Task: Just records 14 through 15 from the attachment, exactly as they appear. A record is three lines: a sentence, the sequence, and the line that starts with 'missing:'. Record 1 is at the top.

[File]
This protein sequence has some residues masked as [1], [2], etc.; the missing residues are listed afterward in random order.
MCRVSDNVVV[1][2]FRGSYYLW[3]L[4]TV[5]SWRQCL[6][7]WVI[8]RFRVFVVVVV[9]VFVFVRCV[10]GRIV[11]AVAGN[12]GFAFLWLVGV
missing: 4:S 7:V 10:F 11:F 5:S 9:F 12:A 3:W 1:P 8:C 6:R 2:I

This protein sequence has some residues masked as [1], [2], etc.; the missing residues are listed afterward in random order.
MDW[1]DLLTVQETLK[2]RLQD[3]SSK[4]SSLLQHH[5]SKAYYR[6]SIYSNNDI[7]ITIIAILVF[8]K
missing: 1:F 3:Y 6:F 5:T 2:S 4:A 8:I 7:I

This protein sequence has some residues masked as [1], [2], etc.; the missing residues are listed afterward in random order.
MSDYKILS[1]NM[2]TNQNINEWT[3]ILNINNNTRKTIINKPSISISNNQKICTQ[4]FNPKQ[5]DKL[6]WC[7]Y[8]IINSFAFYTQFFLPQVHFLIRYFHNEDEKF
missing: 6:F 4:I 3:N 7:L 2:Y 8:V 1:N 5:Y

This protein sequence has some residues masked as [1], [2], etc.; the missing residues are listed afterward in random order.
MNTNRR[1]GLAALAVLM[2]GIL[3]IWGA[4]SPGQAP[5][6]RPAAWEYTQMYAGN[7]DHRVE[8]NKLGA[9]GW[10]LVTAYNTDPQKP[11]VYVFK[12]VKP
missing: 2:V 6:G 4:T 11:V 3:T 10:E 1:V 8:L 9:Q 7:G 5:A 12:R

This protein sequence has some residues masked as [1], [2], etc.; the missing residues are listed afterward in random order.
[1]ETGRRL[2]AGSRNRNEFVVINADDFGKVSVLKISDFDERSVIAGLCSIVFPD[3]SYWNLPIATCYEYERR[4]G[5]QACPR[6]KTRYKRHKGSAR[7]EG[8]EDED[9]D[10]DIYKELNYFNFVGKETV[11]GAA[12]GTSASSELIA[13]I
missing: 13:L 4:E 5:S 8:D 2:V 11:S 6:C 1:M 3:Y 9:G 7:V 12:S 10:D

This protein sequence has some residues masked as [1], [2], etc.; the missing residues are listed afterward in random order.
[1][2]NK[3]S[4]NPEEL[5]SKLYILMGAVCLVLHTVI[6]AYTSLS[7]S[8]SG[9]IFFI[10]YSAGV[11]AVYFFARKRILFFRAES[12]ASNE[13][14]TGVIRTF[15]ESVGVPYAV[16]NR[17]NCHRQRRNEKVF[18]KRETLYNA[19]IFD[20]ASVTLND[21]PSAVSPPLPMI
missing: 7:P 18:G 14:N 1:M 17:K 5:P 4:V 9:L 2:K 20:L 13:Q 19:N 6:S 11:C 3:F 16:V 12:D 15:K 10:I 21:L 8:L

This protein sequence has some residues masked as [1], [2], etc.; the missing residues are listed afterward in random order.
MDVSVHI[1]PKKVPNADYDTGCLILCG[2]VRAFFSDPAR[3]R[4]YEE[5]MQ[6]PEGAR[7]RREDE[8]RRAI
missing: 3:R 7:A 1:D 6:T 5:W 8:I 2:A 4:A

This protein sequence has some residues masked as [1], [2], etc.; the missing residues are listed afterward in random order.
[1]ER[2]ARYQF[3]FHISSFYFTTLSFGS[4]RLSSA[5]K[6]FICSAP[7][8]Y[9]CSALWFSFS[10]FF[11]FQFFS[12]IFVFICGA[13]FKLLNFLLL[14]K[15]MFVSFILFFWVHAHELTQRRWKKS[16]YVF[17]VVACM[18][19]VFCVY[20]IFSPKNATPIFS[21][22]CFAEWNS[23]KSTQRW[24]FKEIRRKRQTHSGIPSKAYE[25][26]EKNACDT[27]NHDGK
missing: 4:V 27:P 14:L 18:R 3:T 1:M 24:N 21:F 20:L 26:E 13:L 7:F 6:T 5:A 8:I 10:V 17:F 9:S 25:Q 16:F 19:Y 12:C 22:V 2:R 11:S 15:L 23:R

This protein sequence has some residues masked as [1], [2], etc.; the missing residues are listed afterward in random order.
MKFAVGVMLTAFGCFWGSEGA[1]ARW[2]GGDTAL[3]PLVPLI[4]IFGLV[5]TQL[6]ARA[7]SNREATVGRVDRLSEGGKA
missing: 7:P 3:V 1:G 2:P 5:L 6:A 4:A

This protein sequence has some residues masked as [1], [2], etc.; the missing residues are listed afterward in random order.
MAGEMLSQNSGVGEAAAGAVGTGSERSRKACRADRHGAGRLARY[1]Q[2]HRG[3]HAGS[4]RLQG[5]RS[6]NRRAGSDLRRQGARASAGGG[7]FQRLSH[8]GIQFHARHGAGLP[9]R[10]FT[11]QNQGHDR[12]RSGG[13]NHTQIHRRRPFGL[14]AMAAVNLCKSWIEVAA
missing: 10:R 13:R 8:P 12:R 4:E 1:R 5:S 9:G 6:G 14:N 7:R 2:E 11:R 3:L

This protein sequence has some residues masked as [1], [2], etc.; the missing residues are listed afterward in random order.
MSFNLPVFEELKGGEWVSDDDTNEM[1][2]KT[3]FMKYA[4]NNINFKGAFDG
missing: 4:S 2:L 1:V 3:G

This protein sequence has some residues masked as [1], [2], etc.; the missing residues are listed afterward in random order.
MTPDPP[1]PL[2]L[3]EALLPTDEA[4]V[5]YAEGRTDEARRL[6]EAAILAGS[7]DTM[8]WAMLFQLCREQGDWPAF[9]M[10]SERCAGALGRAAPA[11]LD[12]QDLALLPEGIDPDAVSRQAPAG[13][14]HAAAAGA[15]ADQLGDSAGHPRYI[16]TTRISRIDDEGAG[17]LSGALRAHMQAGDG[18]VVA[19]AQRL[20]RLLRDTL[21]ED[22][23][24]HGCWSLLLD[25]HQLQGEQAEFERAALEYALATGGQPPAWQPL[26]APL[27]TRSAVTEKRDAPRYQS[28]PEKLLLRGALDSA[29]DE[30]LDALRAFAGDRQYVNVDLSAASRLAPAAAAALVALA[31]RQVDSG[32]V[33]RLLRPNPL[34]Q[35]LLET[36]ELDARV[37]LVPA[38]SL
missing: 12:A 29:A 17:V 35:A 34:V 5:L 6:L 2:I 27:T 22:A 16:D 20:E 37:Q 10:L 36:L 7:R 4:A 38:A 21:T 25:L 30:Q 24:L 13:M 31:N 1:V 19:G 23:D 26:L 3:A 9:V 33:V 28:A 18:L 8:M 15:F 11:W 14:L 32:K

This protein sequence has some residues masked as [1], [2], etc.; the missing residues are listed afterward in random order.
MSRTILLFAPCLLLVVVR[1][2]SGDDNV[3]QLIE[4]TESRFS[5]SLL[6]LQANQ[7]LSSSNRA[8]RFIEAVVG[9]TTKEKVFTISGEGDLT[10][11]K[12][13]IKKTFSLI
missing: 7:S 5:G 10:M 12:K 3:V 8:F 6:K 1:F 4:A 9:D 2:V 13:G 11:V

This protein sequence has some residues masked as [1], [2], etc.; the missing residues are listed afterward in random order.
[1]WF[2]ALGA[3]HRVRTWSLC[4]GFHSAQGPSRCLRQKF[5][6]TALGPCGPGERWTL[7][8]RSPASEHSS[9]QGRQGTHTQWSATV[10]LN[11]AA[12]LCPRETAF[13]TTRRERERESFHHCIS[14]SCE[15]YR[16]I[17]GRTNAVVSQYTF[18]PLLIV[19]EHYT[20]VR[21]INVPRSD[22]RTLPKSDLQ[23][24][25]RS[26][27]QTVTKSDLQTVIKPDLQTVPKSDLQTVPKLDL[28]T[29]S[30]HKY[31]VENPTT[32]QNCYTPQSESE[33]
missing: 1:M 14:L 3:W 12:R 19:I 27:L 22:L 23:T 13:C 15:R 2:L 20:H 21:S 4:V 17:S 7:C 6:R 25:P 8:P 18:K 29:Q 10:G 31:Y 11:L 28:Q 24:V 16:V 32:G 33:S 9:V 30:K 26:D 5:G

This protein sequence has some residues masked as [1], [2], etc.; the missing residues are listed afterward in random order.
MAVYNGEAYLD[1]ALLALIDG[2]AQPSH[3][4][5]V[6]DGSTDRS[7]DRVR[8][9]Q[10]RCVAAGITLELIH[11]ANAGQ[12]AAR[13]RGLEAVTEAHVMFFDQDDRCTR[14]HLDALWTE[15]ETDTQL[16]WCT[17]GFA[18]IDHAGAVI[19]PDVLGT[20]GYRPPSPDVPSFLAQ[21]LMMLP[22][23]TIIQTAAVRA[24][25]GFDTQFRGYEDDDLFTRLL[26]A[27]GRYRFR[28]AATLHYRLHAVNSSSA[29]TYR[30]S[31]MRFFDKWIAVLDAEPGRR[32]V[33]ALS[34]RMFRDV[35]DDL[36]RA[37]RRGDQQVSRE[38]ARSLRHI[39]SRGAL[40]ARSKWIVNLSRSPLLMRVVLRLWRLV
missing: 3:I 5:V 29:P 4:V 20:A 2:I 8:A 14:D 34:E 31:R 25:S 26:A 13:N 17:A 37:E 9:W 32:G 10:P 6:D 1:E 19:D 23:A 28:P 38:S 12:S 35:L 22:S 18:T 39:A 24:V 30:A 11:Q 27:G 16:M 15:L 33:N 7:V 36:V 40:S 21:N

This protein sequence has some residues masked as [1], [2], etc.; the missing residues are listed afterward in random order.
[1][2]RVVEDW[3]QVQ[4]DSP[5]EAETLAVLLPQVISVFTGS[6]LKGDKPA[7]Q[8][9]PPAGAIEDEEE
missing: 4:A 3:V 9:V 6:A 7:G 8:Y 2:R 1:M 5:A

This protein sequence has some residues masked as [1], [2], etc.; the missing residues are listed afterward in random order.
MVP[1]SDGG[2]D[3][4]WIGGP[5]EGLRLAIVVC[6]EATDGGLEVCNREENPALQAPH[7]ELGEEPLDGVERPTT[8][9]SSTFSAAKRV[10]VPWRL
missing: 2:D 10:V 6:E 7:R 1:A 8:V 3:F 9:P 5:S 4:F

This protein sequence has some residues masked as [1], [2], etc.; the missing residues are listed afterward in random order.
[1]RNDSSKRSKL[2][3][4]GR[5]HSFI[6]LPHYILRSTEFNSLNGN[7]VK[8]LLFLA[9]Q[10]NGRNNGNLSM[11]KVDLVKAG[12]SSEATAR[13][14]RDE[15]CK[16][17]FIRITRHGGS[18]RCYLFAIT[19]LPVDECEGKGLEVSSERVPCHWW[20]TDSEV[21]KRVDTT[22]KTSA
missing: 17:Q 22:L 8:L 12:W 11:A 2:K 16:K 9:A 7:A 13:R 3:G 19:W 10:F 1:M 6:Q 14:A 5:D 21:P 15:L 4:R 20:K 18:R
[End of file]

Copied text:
This protein sequence has some residues masked as [1], [2], etc.; the missing residues are listed afterward in random order.
[1]WF[2]ALGA[3]HRVRTWSLC[4]GFHSAQGPSRCLRQKF[5][6]TALGPCGPGERWTL[7][8]RSPASEHSS[9]QGRQGTHTQWSATV[10]LN[11]AA[12]LCPRETAF[13]TTRRERERESFHHCIS[14]SCE[15]YR[16]I[17]GRTNAVVSQYTF[18]PLLIV[19]EHYT[20]VR[21]INVPRSD[22]RTLPKSDLQ[23][24][25]RS[26][27]QTVTKSDLQTVIKPDLQTVPKSDLQTVPKLDL[28]T[29]S[30]HKY[31]VENPTT[32]QNCYTPQSESE[33]
missing: 1:M 14:L 3:W 12:R 19:I 27:L 22:L 23:T 13:C 15:R 2:L 20:H 21:S 4:V 17:S 7:C 6:R 25:P 8:P 18:K 29:Q 10:G 31:Y 11:L 28:Q 24:V 16:V 32:G 33:S 9:V 30:K 26:D 5:G

This protein sequence has some residues masked as [1], [2], etc.; the missing residues are listed afterward in random order.
MAVYNGEAYLD[1]ALLALIDG[2]AQPSH[3][4][5]V[6]DGSTDRS[7]DRVR[8][9]Q[10]RCVAAGITLELIH[11]ANAGQ[12]AAR[13]RGLEAVTEAHVMFFDQDDRCTR[14]HLDALWTE[15]ETDTQL[16]WCT[17]GFA[18]IDHAGAVI[19]PDVLGT[20]GYRPPSPDVPSFLAQ[21]LMMLP[22][23]TIIQTAAVRA[24][25]GFDTQFRGYEDDDLFTRLL[26]A[27]GRYRFR[28]AATLHYRLHAVNSSSA[29]TYR[30]S[31]MRFFDKWIAVLDAEPGRR[32]V[33]ALS[34]RMFRDV[35]DDL[36]RA[37]RRGDQQVSRE[38]ARSLRHI[39]SRGAL[40]ARSKWIVNLSRSPLLMRVVLRLWRLV
missing: 3:I 5:V 29:P 4:V 20:A 2:I 8:A 14:D 34:E 31:R 25:S 26:A 13:N 17:A 37:E 9:W 32:G 10:P 6:D 1:E 19:D 23:A 28:P 38:S 12:S 35:L 22:S 18:T 39:A 24:V 30:A 11:Q 27:G 16:M 15:L 33:N 7:V 36:V 40:S 21:N